> Firestone XVII is available in bottles only; to locate one, consult Firestone Walker’s beer finder and call the stores listed to verify availability. You can also pick one up at the Paso Robles brewery or its significantly closer Buellton taproom: 1400 Ramada Dr., Paso Robles, or 620 McMurray Rd., Buellton, 805-225-5911. (I know, I know… their forthcoming Venice taproom can’t come soon enough.)
The Bruery Oude Tart (Flemish Red) “You can’t have a Valentine’s-themed pairing list without something red. In this case, I’ve opted for the The Bruery’s Flemish Red which boasts notes of tart cherry, red wine, toasty oak, and refreshing acidity.”
→ Cheese pairing: Cypress Grove Humboldt Fog “I’ve always found sour beer and creamy, tangy goat cheeses to be a match made in heaven, and this pairing is no exception. Cherry notes in the beer bring out the subtler citrus character of the cheese while the beer’s acidity and carbonation relieve the palate of the cheese’s coating creaminess. To really amp things up, spread the cheese on some toasted raisin bread and drizzle with a little honey.”
→ Chocolate pairing: Strawberry Balsamic Chocolate Truffles “I used to get these truffles at the late Jin Patisserie on Abbot Kinney but they can usually be found at Compartés Chocolatier in Brentwood as well. Everything about these truffles is perfect for the beer. The strawberry and cherry sing together. The balsamic notes round out the beer’s acidity and the chocolate forces some of the beer’s toasty oak character to the fore. I could not be more pleased with this pairing.”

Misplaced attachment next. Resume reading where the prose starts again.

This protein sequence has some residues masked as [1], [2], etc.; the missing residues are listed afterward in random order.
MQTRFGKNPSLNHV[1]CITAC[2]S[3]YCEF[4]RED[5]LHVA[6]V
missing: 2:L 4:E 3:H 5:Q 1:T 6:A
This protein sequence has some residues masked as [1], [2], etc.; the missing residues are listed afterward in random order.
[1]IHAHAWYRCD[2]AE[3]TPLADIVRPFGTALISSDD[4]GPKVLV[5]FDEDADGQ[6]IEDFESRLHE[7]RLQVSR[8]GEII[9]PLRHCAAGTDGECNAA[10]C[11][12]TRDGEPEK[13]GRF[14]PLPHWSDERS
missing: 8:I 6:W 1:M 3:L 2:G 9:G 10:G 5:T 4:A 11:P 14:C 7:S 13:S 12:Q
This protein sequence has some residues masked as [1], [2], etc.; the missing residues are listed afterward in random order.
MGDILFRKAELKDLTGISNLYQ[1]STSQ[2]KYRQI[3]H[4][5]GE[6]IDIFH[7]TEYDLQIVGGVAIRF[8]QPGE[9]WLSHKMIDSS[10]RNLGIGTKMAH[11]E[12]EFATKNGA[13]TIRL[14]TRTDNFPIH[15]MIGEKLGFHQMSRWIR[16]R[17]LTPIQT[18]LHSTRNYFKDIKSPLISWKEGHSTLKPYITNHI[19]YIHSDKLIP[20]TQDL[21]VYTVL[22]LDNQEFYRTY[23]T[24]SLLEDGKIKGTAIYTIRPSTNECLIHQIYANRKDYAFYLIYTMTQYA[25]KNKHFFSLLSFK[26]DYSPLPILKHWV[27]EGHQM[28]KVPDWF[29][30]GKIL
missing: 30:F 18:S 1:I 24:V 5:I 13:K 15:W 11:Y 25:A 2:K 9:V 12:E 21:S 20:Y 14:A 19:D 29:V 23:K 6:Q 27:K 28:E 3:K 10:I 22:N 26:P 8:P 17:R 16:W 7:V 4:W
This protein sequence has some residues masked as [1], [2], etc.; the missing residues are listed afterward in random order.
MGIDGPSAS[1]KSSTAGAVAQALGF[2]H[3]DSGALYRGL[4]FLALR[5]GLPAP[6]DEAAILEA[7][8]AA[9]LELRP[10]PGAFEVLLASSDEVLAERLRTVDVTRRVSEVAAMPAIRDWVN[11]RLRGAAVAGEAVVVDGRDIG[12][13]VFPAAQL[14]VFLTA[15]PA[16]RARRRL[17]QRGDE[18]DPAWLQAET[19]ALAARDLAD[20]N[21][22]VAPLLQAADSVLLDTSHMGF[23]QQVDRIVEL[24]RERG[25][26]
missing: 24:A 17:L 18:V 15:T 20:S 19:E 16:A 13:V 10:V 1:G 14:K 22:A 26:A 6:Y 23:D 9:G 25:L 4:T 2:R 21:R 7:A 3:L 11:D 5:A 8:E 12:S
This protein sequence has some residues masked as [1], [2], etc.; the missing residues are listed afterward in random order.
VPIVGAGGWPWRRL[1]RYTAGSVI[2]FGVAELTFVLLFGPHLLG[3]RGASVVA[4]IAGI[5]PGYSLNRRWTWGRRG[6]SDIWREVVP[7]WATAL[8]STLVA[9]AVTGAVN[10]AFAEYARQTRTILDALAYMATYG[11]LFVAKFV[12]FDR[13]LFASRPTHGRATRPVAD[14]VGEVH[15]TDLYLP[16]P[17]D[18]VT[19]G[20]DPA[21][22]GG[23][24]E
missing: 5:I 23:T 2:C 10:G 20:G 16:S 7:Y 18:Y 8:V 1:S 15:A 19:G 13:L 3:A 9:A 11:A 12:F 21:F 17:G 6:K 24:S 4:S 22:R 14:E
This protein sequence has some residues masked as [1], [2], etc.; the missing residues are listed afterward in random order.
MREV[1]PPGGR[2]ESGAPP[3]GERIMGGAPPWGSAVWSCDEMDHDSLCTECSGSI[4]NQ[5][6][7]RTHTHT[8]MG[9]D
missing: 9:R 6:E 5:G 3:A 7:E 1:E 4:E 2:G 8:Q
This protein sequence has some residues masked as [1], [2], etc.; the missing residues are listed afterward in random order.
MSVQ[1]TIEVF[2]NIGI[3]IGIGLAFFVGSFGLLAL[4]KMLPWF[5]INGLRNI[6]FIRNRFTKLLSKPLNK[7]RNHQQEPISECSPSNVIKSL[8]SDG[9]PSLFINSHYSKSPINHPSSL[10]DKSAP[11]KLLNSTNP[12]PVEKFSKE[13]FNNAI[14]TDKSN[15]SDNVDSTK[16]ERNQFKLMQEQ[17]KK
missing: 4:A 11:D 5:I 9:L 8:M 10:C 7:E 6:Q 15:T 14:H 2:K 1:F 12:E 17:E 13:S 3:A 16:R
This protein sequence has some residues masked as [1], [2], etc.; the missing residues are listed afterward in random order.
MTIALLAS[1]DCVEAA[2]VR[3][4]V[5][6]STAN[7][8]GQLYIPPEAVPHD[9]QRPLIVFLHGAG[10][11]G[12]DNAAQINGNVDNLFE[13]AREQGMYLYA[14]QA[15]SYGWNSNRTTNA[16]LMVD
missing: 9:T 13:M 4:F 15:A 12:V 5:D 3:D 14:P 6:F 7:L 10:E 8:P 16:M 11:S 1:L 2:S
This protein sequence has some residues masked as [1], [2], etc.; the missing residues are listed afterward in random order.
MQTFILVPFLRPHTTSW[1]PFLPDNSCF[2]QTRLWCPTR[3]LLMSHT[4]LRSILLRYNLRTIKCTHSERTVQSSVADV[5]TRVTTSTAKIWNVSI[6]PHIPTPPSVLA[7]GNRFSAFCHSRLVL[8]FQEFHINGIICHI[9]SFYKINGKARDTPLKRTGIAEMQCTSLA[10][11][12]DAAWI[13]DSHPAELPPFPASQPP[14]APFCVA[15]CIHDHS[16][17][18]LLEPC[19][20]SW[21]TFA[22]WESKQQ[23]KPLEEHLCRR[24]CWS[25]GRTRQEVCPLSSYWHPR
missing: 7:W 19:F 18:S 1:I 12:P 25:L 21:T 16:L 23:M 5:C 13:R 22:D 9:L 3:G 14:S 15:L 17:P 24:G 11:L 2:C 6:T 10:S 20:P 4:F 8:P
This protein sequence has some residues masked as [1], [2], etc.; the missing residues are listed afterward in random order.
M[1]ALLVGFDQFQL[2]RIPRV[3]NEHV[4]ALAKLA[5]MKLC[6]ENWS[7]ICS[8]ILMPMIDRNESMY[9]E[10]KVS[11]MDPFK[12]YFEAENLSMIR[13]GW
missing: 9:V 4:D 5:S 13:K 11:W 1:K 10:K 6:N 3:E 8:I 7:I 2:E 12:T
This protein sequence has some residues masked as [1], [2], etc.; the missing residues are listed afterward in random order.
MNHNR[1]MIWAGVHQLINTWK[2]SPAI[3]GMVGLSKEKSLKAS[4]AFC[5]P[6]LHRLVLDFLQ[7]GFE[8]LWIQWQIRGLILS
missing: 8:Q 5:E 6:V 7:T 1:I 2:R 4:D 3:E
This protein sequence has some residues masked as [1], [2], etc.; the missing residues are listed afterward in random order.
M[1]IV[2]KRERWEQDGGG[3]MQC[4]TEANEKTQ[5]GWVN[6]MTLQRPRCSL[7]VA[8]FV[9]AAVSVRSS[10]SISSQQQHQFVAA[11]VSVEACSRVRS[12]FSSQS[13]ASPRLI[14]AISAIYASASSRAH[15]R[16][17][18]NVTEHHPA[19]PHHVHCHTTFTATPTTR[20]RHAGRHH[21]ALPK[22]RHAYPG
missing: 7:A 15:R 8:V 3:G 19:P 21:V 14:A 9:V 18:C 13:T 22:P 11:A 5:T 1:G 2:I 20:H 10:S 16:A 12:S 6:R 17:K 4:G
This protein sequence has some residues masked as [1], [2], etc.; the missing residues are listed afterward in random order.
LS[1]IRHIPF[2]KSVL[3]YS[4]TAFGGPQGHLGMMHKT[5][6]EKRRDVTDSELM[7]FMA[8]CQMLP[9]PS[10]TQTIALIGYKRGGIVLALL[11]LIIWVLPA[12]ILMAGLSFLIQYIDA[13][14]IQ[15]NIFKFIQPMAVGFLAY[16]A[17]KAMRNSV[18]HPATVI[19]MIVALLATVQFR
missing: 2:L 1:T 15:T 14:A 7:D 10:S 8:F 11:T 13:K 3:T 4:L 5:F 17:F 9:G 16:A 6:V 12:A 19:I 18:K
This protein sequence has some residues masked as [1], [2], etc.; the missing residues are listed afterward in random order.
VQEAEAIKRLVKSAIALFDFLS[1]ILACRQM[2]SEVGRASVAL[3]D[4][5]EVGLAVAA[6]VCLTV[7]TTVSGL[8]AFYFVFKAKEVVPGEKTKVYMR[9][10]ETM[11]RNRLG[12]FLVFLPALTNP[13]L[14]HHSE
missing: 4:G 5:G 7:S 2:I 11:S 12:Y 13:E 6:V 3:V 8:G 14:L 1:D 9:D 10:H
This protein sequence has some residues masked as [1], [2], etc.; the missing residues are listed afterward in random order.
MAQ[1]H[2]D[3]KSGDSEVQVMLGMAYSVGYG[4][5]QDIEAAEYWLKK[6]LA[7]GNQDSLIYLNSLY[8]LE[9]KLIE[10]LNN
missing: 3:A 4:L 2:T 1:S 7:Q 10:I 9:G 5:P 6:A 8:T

AleSmith My Bloody Valentine (American Amber / Red Ale) “Too easy? Perhaps. That said, this is a seasonal beer that I look forward to every year (along with its October counterpart, Evil Dead Red). This hoppy red ale has big citrus and spice notes accompanied by rich toffee and hints of chocolate.”
→ Cheese pairing: St. Agur Blue “One of my favorite blue cheeses to pair with beer as it’s a bit creamier and less aggressive than some heftier blues. The somewhat spicy character of the cheese plays nicely with the citrus and spice of the hops, while the cheese’s extremely creamy texture melds with the beer’s lush malt for a luxurious, but not overpowering finish.”
→ Chocolate pairing: Vosges Red Fire Chocolate Bar “Featuring caramel, ancho chile, chipotle, and cinnamon, this chocolate bar is not for the faint of heart. That said, those who try this pairing will be treated to a palate-singeing delight. The bar’s caramel and chocolate easily find analogues in the beer’s malt profile, and the beer’s inherent spice and bitterness amplify the flavor of the chile and cinnamon for a fiery, yet enjoyable finish.”
> My Bloody Valentine is available in bottles at better craft beer stores around town, or at the brewery if you feel like making the trek to San Diego: AleSmith Brewing Company, 9368 Cabot Dr., San Diego, 858-549-9888, alesmith.com.
For more beer pairing tips, check out the Brewers Association’s beer pairing chart.